by C. David Pomeroy, Jr.

When Stephen F. Austin brought his "Old Three Hundred" colonist to the southeast section of Texas in the 1820s, "history" began in this area. Although the Spanish had ruled Texas as a colony for 300 years and the French had traded with the Amerinds (American Indians) for 200 years, there were no settlements, fortifications or even roads in the greater Pasadena area. Before Austin, our community was part of the domain of the Karankawa Indians.

Man first came to Texas approximately 40,000 years ago. The "old Americans" crossed the Bering Land Bridge from Asia into present day Alaska during the last of the Great Ice Ages and wandered south. They came in search of food and hunted the now extinct Columbian elephant, mammoth, mastodon and ancient bison. These Paleo-Americans left little to note their passage; a few spear points here and there and some stone heads along the Trinity River.

The Amerinds rediscovered this earlier trail to the Americas about 8,000 years ago and came to populate this continent. "The People" or, as some called themselves, the "Real Humans," were of Mogoloid or Asian stock. They came in ever increasing numbers and spread across the land. By 2,500 B.C., the great agricultural communities of Central America began to develop. These new American natives domesticated only a few meat products and independently developed an agrarian economy based upon the cultivation of corn and potatoes.

With the cultivation of crops in the Americas came the evolution of communities and cultures not previously available to nomadic peoples. As this newly developed civilization spread to the north and to the south of its Central American base, Texas was bypassed. The wide arid region straddling the Rio Grande could not support farming and since transportation was limited to walking, the South Texas "desert" could not be commerically travelled. Thus the direct expansion of "civilization" into Texas was precluded.

Eventually, Eastern Texas became settled by agrarian Indians migrating from the Mississippi River region, a spin off culture from Central America via the Carribean islands.

The coastal region west of Galveston Bay became the habitat of the Karankawa tribes. They were an imposing race that could put fear in the hearts of its enemies. Standing over six feet tall and with fine physiques, they pierced their nipples and upper lip with pieces of cane. They carried six foot bows and equally larger arrows which they could sink deep into any target.

Their practice of cannibalism, now thought by most to be for ceremonial purposes against their enemies, earned them a frightening reputation. Although the Karankawa ranged the coastal region from Galveston Bay to Corpus Christi Bay, their total population was probably less than a few thousand. They normally travelled in family, or small extended family groups.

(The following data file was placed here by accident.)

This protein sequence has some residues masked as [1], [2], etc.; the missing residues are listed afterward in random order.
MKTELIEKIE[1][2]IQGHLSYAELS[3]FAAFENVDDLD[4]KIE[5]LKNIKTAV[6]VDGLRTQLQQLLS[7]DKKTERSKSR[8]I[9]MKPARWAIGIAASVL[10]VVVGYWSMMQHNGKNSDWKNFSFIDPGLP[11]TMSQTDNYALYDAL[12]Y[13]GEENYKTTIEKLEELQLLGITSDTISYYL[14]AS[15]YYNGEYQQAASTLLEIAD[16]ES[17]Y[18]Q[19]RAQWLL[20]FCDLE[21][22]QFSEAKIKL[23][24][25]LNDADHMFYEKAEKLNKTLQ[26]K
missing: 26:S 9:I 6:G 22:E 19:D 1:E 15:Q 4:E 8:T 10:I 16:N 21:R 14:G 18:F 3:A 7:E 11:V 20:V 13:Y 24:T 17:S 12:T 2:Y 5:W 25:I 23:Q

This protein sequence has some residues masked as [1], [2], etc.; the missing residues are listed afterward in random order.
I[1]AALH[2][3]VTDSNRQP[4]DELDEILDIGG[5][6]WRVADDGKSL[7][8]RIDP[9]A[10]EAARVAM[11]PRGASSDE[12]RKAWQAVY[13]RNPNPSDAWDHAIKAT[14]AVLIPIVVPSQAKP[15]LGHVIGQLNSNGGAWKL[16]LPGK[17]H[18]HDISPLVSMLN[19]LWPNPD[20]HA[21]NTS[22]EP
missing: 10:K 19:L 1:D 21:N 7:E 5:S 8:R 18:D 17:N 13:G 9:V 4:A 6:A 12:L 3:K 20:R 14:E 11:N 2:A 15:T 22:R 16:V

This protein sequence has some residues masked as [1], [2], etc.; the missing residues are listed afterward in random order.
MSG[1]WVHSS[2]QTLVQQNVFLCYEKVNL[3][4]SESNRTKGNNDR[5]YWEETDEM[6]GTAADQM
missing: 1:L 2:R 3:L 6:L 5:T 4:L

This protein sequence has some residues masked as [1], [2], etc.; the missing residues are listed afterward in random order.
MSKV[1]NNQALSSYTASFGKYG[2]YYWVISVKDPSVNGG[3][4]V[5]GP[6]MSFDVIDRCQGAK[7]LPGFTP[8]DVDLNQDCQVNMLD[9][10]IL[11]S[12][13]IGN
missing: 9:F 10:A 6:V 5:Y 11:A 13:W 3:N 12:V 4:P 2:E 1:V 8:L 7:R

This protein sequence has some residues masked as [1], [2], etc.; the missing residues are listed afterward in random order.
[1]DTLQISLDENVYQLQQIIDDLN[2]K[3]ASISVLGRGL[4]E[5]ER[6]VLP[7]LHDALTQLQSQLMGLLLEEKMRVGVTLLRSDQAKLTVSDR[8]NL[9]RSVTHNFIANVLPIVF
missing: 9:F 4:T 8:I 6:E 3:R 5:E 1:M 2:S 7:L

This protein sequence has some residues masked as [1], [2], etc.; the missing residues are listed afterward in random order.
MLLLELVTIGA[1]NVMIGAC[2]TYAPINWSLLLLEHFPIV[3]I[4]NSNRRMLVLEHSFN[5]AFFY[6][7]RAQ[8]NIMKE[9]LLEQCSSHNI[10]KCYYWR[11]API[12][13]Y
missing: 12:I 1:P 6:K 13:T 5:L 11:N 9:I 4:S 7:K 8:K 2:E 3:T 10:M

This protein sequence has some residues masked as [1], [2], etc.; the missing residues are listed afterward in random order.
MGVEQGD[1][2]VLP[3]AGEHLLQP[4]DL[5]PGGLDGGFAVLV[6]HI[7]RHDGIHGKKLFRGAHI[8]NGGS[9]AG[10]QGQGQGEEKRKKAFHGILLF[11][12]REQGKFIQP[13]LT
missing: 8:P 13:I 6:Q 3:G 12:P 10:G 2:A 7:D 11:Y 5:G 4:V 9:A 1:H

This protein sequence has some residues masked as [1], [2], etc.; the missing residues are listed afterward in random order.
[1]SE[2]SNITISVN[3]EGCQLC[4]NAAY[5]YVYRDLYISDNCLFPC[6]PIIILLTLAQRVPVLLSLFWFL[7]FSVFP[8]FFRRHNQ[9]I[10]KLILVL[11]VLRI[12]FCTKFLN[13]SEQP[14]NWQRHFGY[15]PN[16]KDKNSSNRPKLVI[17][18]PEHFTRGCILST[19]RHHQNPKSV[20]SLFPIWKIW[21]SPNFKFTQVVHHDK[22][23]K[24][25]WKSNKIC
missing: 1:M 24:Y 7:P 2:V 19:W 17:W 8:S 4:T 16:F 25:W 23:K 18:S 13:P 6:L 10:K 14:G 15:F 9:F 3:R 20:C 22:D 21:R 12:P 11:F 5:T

Being nomads in constant search of food they did not have any permanent shelter or permanent camp sites. They skillfully travelled their rivers and bays by dugout canoes, but did not venture far out into the Gulf waters. They lived on the coast and the islands during the winter months where the climate was milder and food, in the way of fish, oysters and roots of sea grass were generally available.

In the summer, they moved inland along the rivers and bays to hunt the plentiful game such as deer and antelope. Bear was hunted, not as a food source, but for its fur and fat. Numerous popular seasonal sites have been discovered around Clear Lake. Short term camp sites have been identified up Armand Bayou and early citizes of Pasadena discovered arrow heads and spear points along Vince Bayou.

The first reported contact between Karankawas and Europeans was on November 6, 1528, when Alvar Numez Cabeza de Vaca washed up shipwrecked on what is thought to be Galveston Island. Cabeza de Vaca spent eight years barely surviving with the Indians as a combination slave, trader and doctor. No one else studied the Karankaws as closely as he did. The Indians initially were curious and helpful but soon learned to avoid the Europeans who brought customs and diseases the Indians could neither understand nor combat. By the time of Stephen F. Austin in 1820, they were considered hostile and uncivilizable.

The Spanish priest had tried for centuries to convert the Karankawas into mission Indians. The priest failed because the Karankawas could not be united into communities nor taught to cultivate crops. The Karankawas could be attracted to the missions for "gifts" and to eat when they could not find food in the wild. They stayed long enought to fill their stomachs and then might steal a cow for future slaughter.

Unlike the Commanches to the north, they did not adapt to the horse, but would only steal them for trade. They remained hunters and gathers, from nature or from settlers, until their ultimate extermination.

The Karankawas resisted, as one writer stated, the "culture we offered, resisting our proffered blessings to the last." By 1850 the few remaining Karankawas bands had been forced south of Corpus Christi where their civiliztion vanished forever, the victim of small wars with the settlers and from the white man's diseases such as smallpox and measles.

For four hundred centuries our land had known only the Indians. The white man first came to Pasadena a little over 170 years ago. With them they brought a written language, and "history," as it is commonly defined, began. The few hundred nomadic Karankawas grudgingly gave way to today's few hundred thousand settlers. The land that once ruled the savage Indians is now ruled by the urban space cowboy. So much has changed in such a short period of time. What will our great-grandchildren witness in Pasadena 170 years from now?

Check out our Texas Archeaology resources.

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